If you’re disappointed with the returns delivered by your current ISA, or if you have opened ISAs in previous tax years and forgotten about them, now could be a good time to give them a second lease of life by completing an ISA transfer.
Can any type of ISA be transferred?
Not only can you transfer any ISA you hold to a new provider, transfers can also occur between different types of ISAs. Let’s say you hold a Cash ISA, you could either choose to transfer it to another Cash ISA account, or you could transfer your Cash ISA to a Stocks and Shares ISA.
Why would you transfer an ISA?
There are many reasons why you could consider transferring your ISA. For instance, if you’ve opened multiple ISAs with various providers, transferring your old ISAs is a good way to tidy up your finances and makes it easier for you to manage your money because some providers will give you a dashboard, where you can see all your money in one place and control them all through one investment app.
If you’re transferring a Cash ISA to another provider, you could give your savings a boost if you were to find a provider offering higher interest rates, but keep in mind that some ISA products will have exit fees, so do your research and shop around!
If you’re holding an Investment ISA and choose to have your money looked after by investing experts, you would typically have to pay a fee. So, if you have several accounts opened with different providers, you could be paying a lot in fees. Transferring your Investment ISAs to one place could help you keep a tighter handle on any charges you’ve got to pay and consolidating with a single provider could help you get a cheaper fee rate.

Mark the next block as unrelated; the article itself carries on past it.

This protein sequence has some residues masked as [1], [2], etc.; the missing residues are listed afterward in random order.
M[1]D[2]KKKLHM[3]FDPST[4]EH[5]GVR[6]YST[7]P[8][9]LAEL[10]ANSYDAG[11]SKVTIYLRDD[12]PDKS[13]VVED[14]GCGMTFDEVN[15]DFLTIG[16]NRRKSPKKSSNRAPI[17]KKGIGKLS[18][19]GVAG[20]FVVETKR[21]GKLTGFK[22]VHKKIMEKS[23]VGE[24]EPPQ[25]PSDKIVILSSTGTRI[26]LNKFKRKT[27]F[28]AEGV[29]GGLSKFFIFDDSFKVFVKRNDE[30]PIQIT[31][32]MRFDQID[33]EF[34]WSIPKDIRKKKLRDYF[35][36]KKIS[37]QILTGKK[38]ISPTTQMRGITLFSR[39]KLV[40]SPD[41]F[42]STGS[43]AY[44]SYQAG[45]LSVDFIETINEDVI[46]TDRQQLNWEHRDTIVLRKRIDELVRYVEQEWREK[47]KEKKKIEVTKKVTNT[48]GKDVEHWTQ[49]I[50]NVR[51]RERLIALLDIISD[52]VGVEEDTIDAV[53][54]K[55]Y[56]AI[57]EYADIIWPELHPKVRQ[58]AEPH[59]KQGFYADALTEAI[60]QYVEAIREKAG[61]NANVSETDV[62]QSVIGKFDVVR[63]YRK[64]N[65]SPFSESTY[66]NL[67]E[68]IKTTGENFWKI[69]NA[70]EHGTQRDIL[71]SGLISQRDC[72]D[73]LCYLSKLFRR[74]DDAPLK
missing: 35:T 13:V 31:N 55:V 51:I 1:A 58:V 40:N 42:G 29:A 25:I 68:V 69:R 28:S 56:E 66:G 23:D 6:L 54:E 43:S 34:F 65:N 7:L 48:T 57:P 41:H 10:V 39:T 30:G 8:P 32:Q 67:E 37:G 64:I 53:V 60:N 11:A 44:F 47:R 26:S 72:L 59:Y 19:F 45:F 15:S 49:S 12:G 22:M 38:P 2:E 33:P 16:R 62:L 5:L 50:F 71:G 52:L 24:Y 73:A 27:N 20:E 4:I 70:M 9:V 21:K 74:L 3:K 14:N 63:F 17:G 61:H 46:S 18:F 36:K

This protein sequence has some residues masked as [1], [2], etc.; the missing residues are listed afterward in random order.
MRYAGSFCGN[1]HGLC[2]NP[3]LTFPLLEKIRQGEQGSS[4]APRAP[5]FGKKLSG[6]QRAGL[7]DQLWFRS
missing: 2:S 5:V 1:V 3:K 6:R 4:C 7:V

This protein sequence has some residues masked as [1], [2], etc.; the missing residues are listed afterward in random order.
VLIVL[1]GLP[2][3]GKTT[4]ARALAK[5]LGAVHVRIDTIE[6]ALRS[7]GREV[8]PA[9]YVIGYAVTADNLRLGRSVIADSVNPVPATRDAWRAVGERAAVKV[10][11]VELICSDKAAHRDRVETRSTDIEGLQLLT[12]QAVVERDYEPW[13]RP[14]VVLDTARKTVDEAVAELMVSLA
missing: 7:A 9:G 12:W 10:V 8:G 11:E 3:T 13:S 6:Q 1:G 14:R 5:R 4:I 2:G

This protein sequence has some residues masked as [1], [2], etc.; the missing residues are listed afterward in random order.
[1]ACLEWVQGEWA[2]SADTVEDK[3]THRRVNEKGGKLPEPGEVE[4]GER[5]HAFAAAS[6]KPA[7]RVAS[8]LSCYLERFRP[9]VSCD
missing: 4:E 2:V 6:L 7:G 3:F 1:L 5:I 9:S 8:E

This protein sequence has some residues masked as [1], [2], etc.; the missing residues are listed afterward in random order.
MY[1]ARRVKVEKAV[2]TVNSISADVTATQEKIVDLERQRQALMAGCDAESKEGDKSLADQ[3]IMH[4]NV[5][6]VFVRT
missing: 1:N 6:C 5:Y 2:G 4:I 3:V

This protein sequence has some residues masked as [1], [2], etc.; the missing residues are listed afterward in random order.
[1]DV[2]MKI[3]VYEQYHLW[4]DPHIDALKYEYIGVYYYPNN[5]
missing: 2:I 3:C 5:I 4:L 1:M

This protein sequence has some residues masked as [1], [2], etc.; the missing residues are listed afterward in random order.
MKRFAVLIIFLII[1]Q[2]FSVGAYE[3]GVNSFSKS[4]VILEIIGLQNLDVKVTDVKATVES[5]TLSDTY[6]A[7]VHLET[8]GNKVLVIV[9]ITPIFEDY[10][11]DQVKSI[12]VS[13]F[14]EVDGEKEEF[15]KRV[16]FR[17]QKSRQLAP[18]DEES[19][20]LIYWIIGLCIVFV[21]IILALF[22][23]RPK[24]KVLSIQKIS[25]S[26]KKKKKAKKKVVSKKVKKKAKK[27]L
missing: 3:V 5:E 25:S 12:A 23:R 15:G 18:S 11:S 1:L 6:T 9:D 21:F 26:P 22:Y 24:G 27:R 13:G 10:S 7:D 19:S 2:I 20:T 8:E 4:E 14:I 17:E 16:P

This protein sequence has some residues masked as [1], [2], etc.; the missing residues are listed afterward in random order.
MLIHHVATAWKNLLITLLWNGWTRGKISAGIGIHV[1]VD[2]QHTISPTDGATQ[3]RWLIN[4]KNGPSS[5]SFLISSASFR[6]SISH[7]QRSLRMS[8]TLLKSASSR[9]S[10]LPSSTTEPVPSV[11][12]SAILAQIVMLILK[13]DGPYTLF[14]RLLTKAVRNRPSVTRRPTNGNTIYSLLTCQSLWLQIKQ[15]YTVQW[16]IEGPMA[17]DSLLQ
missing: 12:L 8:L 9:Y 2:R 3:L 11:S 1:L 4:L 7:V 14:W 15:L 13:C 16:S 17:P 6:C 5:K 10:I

Your money could potentially get a little push from transferring your Cash ISA to an Investment ISA. Indeed, with inflation outpacing most interest rates, the value of a Cash ISA might even decrease in real terms. Having enough money aside to cover unexpected expenses is essential but, if you’re pursuing long-term financial growth, investing could be a route to consider as long as you’re comfortable taking some risk. When you invest, the returns you can get aren’t tied to a fixed interest rate but rather are dependent on how much your investments are worth when you sell them. So, with investing, there’s a risk you could get back less than you initially put in, but there’s also a chance for inflation-beating gains.
How do ISA transfers work?
Transferring an ISA is easy and should take no longer than 15 working days for a Cash ISA and 30 working days for a Stocks and Shares ISA. Also, your new provider will typically do the hard work for you. Whilst transferring an ISA is straightforward, there are some ISA transfer rules that you'll need to follow to ensure the tax-efficient status of your ISA is maintained.
If you’re moving an old ISA to a new provider, you can either transfer the balance in full or in part, and whatever option you go for, there’ll be no impact on your current ISA allowance. For example, if you’re transferring £7,000 from an ISA opened 2 years ago and haven’t used this year’s allowance yet, you’d still be able to put up to £20,000 in a new ISA.
If you’re transferring an ISA you’ve opened this year to another provider, you must transfer the full balance. Also, when you move your current ISA to a new place, it’ll count towards this year’s allowance. So, let’s imagine you’ve put £7,000 in an Investment ISA and want to transfer it to Wealthify. You’ll need to transfer the full amount (£7,000) and you’ll have £13,000 from your annual allowance left to use.
For every ISA transfer you complete, you must ALWAYS request the official ISA transfer form from the provider you’re transferring to and make sure you complete it to retain the tax benefits of your ISA.
If you want to know more about transferring an ISA to Wealthify, please get in touch, either by phone on 0800 802 1800, LiveChat, or send us a secure message.
The tax treatment depends on your individual circumstances and may be subject to change in the future.
Please remember the value of your investments can go down as well as up, and you could get back less than invested.